These paintings and the present one happily portray the theatre of everyday life and the entertainment it provides. In this case, the viewer is focused on the relatively undramatic episode of
the Hawker's Cart arriving and enticing local residents with its produce, but the element of the community watching goings on is ever-present in the figures amongst the window curtains,
observing the street and the protagonists below, or indeed looking at the viewer who is in turn yet another observer of the scene.
Whilst Lowry did not venture north of the border until 1944 when he visited Edinburgh for an exhibition, returning to paint in Glasgow subsequently,
he frequently exhibited at the Royal Scottish Academy from 1930 to 1939.
The present painting was possibly exhibited in Rochdale in 1931 and was bought by the Royal Scottish Academy the year it was exhibited there in 1934,
the same year that he was elected a member of the Manchester Academy and the Royal Society of British Artists.
The RSA clearly recognised the contribution Lowry was to make to twentieth century painting at an early stage in his career,
more than twenty years before Lowry was elected as an Associate of the Royal Academy in London, let alone a full member which did not happen until 1962.
THE HAWKER'S CART
Exhibited:Royal Scottish Academy 1934, no.229 where purchased by the RSA
Royal Academy of Arts, L.S.Lowry, 1976, no.341
Salford Art Gallery, L.S.Lowry Centennary Exhibition, 1987
'The Hawker's Cart' £500,000 Lowry to be sold as RSA 'goes Scottish'
The Royal Scottish Academy, Scotland's historic artists' society, has sold an LS Lowry painting for £689,000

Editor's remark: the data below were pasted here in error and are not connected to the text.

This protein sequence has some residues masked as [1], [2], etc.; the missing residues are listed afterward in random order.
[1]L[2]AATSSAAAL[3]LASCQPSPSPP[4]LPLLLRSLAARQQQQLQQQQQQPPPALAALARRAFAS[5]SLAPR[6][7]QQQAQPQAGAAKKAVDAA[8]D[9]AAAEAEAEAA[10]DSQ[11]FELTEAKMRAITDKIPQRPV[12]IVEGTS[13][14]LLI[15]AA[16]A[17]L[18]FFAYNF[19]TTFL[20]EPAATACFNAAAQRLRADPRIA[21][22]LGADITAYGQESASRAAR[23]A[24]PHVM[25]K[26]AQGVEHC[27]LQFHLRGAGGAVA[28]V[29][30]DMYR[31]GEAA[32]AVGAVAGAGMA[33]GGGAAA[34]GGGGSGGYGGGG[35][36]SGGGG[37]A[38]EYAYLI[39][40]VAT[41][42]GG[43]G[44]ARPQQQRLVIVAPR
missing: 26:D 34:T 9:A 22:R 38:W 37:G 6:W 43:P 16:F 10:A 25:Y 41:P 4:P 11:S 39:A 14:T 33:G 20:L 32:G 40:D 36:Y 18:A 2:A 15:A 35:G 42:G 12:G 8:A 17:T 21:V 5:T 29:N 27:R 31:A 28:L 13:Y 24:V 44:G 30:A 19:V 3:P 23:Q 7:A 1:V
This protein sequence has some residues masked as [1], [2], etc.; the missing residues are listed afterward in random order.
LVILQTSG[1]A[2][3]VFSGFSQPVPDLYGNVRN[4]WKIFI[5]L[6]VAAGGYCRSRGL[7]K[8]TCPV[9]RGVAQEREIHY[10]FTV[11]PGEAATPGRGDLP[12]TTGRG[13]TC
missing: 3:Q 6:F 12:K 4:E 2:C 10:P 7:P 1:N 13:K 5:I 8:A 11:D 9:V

as part of an overhaul of its art collection to set up a fund to buy Scottish artists works.
The Hawker's Cart was bought from the popular artist for just £38 in 1934 when he showed it at an RSA exhibition in Edinburgh.
It was estimated to fetch between £300,000 and £500,000 at the Edinburgh auctioneers on 2nd June.
The RSA is "rationalising" its collection of thousands of paintings by its members, and raising a fund to buy key works by Scottish artists
that are missing from it. But the sales will also help the RSA financially, as it pursues a five-year plan to balance its books.
Wild Turkey Cock, Hen and Young, an oil painting by the French-American artist and naturalist John James Audubon,
is another work to be sold, and could draw strong interest from American collectors.
A copy of the famous book of Audubon's coloured etchings, Birds of America, sold at Sotheby's last year for
a stunning $11.5 million.
But the highest price for an Audubon oil painting is thought to be the $157,000 paid for Otter in a Trap, dating back to 1997.
By contrast, several paintings were handed to the RSA as "old masters" by Scottish collectors in the 19th century
but after expert examination have been downgraded as works by "unknown artists" in the same style.
The RSA is in talks to give four of these to a museum in Northern Ireland.